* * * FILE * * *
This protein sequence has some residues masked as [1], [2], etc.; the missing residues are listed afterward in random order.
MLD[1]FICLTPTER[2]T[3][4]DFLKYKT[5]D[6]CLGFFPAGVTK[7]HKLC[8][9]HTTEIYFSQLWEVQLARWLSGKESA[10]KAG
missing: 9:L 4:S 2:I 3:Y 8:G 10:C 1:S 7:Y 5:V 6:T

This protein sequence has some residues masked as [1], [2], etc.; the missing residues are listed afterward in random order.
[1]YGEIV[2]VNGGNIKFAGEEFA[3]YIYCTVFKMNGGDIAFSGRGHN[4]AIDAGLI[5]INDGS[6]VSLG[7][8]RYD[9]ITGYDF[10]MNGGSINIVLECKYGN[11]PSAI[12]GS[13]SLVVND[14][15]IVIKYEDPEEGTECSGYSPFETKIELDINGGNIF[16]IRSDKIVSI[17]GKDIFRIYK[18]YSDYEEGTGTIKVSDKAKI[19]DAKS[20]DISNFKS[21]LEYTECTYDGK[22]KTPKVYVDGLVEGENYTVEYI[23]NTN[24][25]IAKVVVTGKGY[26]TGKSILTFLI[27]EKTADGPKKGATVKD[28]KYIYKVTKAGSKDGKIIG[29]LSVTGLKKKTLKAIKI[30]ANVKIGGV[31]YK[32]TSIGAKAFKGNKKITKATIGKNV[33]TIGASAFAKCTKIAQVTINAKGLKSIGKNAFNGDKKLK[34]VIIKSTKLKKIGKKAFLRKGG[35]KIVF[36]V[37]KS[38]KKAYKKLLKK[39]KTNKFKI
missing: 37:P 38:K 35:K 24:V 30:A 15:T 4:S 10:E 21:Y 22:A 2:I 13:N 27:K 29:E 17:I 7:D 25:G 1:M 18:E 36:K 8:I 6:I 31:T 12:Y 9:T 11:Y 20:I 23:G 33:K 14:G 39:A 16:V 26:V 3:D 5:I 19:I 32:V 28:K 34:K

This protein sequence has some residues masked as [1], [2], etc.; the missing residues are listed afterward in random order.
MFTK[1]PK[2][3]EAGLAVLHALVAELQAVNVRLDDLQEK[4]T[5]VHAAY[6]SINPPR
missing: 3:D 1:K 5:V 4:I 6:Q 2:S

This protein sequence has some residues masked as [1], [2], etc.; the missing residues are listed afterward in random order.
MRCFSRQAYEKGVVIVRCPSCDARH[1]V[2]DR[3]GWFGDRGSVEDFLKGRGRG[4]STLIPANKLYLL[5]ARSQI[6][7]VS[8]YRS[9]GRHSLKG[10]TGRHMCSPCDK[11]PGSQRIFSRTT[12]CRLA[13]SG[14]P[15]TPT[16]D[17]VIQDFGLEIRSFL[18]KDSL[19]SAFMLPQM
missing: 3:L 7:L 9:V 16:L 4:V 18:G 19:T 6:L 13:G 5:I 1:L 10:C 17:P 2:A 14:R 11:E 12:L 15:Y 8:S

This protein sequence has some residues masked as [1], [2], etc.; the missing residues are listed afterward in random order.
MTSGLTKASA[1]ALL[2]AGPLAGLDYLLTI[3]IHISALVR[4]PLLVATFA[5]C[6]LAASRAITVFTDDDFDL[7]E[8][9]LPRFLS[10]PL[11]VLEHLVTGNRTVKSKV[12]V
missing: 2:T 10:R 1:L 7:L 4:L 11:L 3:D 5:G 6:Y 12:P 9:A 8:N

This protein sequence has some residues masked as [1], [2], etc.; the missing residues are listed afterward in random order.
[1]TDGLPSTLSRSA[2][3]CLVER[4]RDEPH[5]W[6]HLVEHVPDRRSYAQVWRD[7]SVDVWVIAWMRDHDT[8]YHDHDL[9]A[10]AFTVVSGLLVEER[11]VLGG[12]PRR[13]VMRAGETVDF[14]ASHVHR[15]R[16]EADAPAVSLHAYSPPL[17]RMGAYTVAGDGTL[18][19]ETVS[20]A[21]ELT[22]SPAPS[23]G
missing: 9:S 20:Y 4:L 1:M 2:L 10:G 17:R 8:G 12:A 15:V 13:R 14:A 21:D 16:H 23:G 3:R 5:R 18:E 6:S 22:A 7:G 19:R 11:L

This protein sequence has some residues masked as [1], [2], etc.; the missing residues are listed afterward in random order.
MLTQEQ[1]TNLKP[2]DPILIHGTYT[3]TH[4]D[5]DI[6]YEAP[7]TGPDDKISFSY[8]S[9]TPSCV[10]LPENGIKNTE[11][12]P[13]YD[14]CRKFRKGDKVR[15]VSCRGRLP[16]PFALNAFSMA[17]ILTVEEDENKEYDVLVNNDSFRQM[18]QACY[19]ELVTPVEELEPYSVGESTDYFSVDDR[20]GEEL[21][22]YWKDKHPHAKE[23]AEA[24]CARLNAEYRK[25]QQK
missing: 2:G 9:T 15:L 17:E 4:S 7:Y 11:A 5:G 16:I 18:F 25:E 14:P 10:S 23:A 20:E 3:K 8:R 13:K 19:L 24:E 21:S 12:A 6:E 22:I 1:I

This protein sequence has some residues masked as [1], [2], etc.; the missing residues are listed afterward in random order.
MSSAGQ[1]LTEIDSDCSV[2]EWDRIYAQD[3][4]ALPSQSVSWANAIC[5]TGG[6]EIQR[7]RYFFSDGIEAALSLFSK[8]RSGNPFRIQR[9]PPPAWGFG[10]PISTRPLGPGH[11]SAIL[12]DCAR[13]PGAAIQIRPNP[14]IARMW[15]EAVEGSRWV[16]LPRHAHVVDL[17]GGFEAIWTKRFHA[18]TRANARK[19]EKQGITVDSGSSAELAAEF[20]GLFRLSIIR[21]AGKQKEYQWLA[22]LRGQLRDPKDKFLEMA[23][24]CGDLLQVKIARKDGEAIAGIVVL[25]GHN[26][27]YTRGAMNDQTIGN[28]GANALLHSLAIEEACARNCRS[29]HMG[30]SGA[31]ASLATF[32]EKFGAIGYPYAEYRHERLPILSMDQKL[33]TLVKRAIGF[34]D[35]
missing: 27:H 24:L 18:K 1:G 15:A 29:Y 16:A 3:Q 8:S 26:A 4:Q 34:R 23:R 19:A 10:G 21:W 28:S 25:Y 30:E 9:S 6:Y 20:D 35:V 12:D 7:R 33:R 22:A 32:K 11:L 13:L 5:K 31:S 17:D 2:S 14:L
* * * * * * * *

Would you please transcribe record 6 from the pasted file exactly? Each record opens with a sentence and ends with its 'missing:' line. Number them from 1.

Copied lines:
This protein sequence has some residues masked as [1], [2], etc.; the missing residues are listed afterward in random order.
[1]TDGLPSTLSRSA[2][3]CLVER[4]RDEPH[5]W[6]HLVEHVPDRRSYAQVWRD[7]SVDVWVIAWMRDHDT[8]YHDHDL[9]A[10]AFTVVSGLLVEER[11]VLGG[12]PRR[13]VMRAGETVDF[14]ASHVHR[15]R[16]EADAPAVSLHAYSPPL[17]RMGAYTVAGDGTL[18][19]ETVS[20]A[21]ELT[22]SPAPS[23]G
missing: 9:S 20:Y 4:L 1:M 2:L 10:G 17:R 8:G 12:A 15:V 13:R 14:A 21:D 16:H 23:G 3:R 5:R 18:E 6:S 22:A 7:G 19:R 11:L